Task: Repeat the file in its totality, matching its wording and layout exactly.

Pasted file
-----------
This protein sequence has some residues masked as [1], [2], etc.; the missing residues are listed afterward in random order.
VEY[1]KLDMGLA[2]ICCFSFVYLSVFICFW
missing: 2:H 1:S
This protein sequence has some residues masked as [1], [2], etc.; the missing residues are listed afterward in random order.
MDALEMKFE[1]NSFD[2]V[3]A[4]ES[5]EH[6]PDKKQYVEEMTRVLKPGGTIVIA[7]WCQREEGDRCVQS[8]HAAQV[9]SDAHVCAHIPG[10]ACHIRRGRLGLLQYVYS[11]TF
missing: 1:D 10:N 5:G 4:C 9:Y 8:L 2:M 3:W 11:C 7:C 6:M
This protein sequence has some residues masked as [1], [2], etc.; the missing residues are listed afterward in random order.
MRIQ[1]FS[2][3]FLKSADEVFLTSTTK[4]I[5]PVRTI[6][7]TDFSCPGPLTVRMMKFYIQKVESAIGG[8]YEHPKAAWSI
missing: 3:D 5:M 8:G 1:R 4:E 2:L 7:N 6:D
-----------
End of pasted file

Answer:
This protein sequence has some residues masked as [1], [2], etc.; the missing residues are listed afterward in random order.
VEY[1]KLDMGLA[2]ICCFSFVYLSVFICFW
missing: 2:H 1:S
This protein sequence has some residues masked as [1], [2], etc.; the missing residues are listed afterward in random order.
MDALEMKFE[1]NSFD[2]V[3]A[4]ES[5]EH[6]PDKKQYVEEMTRVLKPGGTIVIA[7]WCQREEGDRCVQS[8]HAAQV[9]SDAHVCAHIPG[10]ACHIRRGRLGLLQYVYS[11]TF
missing: 1:D 10:N 5:G 4:C 9:Y 8:L 2:M 3:W 11:C 7:C 6:M
This protein sequence has some residues masked as [1], [2], etc.; the missing residues are listed afterward in random order.
MRIQ[1]FS[2][3]FLKSADEVFLTSTTK[4]I[5]PVRTI[6][7]TDFSCPGPLTVRMMKFYIQKVESAIGG[8]YEHPKAAWSI
missing: 3:D 5:M 8:G 1:R 4:E 2:L 7:N 6:D